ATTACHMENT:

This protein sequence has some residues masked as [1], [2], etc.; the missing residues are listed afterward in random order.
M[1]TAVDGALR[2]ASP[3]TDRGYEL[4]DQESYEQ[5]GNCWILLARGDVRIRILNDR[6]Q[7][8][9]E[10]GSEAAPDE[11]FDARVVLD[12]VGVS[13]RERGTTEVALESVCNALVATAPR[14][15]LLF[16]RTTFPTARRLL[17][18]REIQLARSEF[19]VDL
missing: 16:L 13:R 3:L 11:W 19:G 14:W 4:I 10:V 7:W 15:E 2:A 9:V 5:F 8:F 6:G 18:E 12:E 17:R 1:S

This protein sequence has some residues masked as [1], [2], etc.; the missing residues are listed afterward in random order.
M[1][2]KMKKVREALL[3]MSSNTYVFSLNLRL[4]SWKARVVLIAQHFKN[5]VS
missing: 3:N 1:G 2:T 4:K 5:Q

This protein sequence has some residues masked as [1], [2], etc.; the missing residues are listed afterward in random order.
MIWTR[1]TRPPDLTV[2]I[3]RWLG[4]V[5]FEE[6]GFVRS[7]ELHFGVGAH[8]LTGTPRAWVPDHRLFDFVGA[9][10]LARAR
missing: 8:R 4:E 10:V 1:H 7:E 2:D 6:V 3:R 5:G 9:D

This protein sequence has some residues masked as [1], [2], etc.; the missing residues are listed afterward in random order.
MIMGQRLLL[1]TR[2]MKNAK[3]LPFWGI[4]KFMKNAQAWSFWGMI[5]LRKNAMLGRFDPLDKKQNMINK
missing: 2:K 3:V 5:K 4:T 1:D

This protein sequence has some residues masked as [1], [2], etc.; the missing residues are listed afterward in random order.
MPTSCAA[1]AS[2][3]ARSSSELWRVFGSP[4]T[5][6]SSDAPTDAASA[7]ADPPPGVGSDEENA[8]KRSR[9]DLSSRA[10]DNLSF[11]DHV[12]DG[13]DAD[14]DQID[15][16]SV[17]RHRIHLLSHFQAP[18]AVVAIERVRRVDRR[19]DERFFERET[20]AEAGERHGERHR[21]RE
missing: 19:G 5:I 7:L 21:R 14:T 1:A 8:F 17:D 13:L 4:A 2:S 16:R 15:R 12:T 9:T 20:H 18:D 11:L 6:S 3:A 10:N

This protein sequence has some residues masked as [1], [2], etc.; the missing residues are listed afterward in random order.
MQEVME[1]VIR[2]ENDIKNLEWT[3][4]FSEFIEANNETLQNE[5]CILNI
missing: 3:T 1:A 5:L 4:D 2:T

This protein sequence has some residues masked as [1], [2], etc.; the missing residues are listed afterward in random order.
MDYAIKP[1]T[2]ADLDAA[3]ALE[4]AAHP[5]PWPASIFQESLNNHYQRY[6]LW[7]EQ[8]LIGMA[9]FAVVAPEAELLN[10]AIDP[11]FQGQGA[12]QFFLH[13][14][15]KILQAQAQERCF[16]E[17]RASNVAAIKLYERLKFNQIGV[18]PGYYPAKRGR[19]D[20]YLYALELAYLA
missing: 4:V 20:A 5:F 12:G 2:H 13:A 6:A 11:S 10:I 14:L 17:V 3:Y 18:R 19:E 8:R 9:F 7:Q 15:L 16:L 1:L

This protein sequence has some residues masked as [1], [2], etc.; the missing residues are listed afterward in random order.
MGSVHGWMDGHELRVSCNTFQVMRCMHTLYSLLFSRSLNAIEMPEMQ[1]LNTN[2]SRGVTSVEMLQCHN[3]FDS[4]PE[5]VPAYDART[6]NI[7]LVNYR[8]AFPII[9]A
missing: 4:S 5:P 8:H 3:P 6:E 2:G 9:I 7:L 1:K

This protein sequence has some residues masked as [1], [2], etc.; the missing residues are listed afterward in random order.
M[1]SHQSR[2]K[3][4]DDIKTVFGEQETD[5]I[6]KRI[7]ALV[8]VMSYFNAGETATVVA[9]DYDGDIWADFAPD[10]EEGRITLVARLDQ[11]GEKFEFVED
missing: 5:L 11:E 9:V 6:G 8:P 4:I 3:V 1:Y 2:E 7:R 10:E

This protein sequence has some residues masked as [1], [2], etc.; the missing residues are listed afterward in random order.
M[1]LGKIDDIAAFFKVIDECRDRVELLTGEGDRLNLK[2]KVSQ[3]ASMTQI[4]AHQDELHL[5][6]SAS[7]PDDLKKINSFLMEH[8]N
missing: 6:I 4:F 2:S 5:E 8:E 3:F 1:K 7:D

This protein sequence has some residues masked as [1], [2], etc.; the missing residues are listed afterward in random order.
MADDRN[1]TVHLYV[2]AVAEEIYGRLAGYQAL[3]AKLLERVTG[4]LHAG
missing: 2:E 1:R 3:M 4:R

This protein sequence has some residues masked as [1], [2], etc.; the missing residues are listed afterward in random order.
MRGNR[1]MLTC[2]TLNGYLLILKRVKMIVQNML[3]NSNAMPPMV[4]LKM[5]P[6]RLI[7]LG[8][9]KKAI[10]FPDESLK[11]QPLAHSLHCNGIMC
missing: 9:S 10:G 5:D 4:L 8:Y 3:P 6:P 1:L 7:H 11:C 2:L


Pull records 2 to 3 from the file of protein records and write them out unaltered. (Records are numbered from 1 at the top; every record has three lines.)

This protein sequence has some residues masked as [1], [2], etc.; the missing residues are listed afterward in random order.
M[1][2]KMKKVREALL[3]MSSNTYVFSLNLRL[4]SWKARVVLIAQHFKN[5]VS
missing: 3:N 1:G 2:T 4:K 5:Q

This protein sequence has some residues masked as [1], [2], etc.; the missing residues are listed afterward in random order.
MIWTR[1]TRPPDLTV[2]I[3]RWLG[4]V[5]FEE[6]GFVRS[7]ELHFGVGAH[8]LTGTPRAWVPDHRLFDFVGA[9][10]LARAR
missing: 8:R 4:E 10:V 1:H 7:E 2:D 6:V 3:R 5:G 9:D